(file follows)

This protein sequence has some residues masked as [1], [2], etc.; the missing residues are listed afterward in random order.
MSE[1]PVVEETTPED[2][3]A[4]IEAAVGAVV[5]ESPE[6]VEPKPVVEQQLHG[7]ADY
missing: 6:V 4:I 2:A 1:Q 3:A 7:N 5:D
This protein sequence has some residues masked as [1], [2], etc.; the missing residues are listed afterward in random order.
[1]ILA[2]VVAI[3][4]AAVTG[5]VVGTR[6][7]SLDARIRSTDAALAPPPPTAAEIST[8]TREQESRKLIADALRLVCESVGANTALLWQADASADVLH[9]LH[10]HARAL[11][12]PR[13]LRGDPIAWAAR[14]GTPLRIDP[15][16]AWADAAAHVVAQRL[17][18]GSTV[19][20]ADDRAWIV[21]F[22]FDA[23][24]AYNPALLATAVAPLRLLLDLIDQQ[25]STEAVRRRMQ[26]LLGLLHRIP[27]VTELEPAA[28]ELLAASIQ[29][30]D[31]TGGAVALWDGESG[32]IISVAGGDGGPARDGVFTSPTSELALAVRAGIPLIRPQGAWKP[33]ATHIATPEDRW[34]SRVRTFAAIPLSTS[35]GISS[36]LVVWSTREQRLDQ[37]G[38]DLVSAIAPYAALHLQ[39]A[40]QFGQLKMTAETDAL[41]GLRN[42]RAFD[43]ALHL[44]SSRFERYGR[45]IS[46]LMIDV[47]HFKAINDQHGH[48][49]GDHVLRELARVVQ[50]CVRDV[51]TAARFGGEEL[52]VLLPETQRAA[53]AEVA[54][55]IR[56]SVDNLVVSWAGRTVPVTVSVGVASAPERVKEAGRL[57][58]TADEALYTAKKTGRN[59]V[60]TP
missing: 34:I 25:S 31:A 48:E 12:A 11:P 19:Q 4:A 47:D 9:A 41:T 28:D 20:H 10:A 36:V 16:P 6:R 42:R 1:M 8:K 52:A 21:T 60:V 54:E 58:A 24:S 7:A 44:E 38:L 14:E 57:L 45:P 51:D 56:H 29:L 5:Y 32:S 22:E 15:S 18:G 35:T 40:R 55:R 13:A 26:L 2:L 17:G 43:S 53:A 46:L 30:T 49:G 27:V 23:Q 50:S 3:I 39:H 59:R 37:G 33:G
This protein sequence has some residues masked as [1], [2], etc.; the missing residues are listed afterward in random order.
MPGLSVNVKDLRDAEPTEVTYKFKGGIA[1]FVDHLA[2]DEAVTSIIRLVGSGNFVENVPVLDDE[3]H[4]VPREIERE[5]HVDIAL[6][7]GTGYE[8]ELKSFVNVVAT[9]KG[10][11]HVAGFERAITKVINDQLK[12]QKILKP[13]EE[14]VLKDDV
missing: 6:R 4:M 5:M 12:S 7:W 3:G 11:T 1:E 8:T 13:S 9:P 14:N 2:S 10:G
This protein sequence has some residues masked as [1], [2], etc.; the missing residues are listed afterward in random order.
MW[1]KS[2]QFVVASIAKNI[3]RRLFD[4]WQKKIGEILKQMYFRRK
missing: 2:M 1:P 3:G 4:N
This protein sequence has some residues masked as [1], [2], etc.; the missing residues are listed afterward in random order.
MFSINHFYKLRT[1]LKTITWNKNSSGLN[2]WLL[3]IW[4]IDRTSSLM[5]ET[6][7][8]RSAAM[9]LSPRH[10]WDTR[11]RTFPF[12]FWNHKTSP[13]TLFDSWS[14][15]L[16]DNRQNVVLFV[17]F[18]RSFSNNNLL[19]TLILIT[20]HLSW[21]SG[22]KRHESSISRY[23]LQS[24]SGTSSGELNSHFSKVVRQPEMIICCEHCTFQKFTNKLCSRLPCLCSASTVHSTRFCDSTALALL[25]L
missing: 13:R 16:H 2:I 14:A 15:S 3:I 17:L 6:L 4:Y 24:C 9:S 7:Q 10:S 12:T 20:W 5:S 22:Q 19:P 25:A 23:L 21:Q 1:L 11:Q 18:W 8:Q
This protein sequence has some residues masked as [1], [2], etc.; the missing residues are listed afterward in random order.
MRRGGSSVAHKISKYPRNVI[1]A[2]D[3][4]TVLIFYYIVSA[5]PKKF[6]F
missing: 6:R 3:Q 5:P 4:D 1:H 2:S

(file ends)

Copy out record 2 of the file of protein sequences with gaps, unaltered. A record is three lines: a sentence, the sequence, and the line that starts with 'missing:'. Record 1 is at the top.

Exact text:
This protein sequence has some residues masked as [1], [2], etc.; the missing residues are listed afterward in random order.
[1]ILA[2]VVAI[3][4]AAVTG[5]VVGTR[6][7]SLDARIRSTDAALAPPPPTAAEIST[8]TREQESRKLIADALRLVCESVGANTALLWQADASADVLH[9]LH[10]HARAL[11][12]PR[13]LRGDPIAWAAR[14]GTPLRIDP[15][16]AWADAAAHVVAQRL[17][18]GSTV[19][20]ADDRAWIV[21]F[22]FDA[23][24]AYNPALLATAVAPLRLLLDLIDQQ[25]STEAVRRRMQ[26]LLGLLHRIP[27]VTELEPAA[28]ELLAASIQ[29][30]D[31]TGGAVALWDGESG[32]IISVAGGDGGPARDGVFTSPTSELALAVRAGIPLIRPQGAWKP[33]ATHIATPEDRW[34]SRVRTFAAIPLSTS[35]GISS[36]LVVWSTREQRLDQ[37]G[38]DLVSAIAPYAALHLQ[39]A[40]QFGQLKMTAETDAL[41]GLRN[42]RAFD[43]ALHL[44]SSRFERYGR[45]IS[46]LMIDV[47]HFKAINDQHGH[48][49]GDHVLRELARVVQ[50]CVRDV[51]TAARFGGEEL[52]VLLPETQRAA[53]AEVA[54][55]IR[56]SVDNLVVSWAGRTVPVTVSVGVASAPERVKEAGRL[57][58]TADEALYTAKKTGRN[59]V[60]TP
missing: 34:I 25:S 31:A 48:E 12:A 11:P 19:Q 4:A 47:D 9:A 41:T 28:D 20:H 10:A 36:V 16:P 6:R 42:R 1:M 8:K 52:A 21:T 60:V 54:E 58:A 24:S 7:A 44:E 38:L 14:E 57:L 45:P 51:D 56:H 29:L 5:Y 32:S 22:E 15:S 18:G 35:T 40:R 55:R 13:A 26:L 2:L 17:G 43:S 53:A 46:L 30:T 49:G 27:V 23:Q 50:S 3:I 39:H 59:R 37:G 33:G